"I can't just leave the scene and retire here," said Blake, feeling rather awkward in the face of this opposition. "I need to contact some associates and find out what's become of my crew. I can hardly sleep for thinking about them."
      Emeryk nodded sympathetically. "Well, I have a suggestion. Why don't you spend some time listening for news at our communications centre? You could help our people make some sense of the reports that are flying about on all sides. Each bulletin seem to contradict another, maybe your experience will help to clarify things."
      "That sounds like a good idea," Blake acknowledged. "I need as much information as I can get."
      "Yes, and cargo flights will be resumed as soon as it's safe, which will give you the chance to travel unobtrusively," Emeryk added eagerly. "Did you know that more than half of this sector's merchant fleet was destroyed or damaged during the main battle? One thing, if you do contact anyone, will you be discreet? In fact, we should give you a false identity as cover. We don't want a Federation cruiser coming to get you, do we?"
      Blake sighed. "I feel as if I'm missing the biggest opportunity to bring down the Federation that I'll ever be given."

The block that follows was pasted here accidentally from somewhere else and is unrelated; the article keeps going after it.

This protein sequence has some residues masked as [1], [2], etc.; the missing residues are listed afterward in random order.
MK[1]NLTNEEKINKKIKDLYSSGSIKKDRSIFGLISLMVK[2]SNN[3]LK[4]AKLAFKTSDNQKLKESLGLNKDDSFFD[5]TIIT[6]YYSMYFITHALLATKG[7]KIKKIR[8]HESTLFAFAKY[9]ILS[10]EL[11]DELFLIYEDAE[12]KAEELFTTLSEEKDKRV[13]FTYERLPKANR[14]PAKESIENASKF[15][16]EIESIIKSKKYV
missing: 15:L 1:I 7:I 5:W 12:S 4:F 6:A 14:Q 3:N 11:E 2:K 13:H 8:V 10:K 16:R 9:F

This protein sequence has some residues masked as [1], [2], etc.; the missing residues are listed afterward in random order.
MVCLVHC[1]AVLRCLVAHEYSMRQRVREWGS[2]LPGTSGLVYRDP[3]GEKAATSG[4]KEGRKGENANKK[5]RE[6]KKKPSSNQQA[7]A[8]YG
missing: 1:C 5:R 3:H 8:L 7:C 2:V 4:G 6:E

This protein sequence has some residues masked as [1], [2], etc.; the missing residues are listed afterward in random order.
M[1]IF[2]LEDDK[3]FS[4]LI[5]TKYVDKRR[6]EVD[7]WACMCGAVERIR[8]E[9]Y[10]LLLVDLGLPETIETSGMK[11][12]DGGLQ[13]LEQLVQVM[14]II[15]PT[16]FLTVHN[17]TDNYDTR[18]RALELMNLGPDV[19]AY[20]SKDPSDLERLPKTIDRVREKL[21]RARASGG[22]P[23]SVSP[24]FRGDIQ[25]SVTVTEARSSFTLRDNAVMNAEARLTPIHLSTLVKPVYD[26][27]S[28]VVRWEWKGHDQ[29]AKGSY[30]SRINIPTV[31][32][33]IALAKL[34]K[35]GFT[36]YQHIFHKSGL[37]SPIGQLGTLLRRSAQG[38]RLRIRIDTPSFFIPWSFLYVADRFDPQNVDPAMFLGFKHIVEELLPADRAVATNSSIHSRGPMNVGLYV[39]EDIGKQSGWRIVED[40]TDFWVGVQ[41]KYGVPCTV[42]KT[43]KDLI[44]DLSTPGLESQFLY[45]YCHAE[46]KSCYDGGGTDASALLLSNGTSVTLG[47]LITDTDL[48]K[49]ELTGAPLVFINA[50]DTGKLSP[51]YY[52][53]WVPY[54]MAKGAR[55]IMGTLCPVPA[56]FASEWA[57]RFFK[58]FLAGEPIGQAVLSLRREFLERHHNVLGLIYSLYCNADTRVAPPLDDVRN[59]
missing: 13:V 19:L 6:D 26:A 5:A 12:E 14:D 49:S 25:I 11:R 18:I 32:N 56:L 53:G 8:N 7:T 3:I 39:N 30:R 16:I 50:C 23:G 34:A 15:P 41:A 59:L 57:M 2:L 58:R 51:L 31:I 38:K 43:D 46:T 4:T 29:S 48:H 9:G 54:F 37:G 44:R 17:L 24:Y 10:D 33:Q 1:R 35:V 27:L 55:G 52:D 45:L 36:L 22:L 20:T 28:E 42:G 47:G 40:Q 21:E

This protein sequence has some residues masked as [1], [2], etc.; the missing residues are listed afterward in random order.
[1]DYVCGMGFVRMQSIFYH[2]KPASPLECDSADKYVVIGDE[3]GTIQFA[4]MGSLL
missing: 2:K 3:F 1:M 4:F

"Maybe others are grasping that opportunity with both hands," offered Emeryk. Blake was not sure that it was an entirely comforting thought.

A keen thirst for news made Blake a constant visitor to the communications bureau where friendly juniors gave him bulletins as they arrived, and allowed him a console where he could scour the wavelengths on his own account, since the Liberator was evidently far beyond the range of his teleport bracelet's communicator. As the last of the invaders were being hunted down, he began to keep a tally of Federation losses. The Andromedans had split into squadrons and diffused all over the galaxy. Only a few sectors had not seen any action. One enemy squadron was known to have passed right across the galaxy, regrouping its remnants and skirting round the outer sectors, to flee across unimaginable distances to bear the news of defeat back home. Blake wondered what kind of reception they would get in that duty-bound society. Perhaps they would do better to fall on their swords.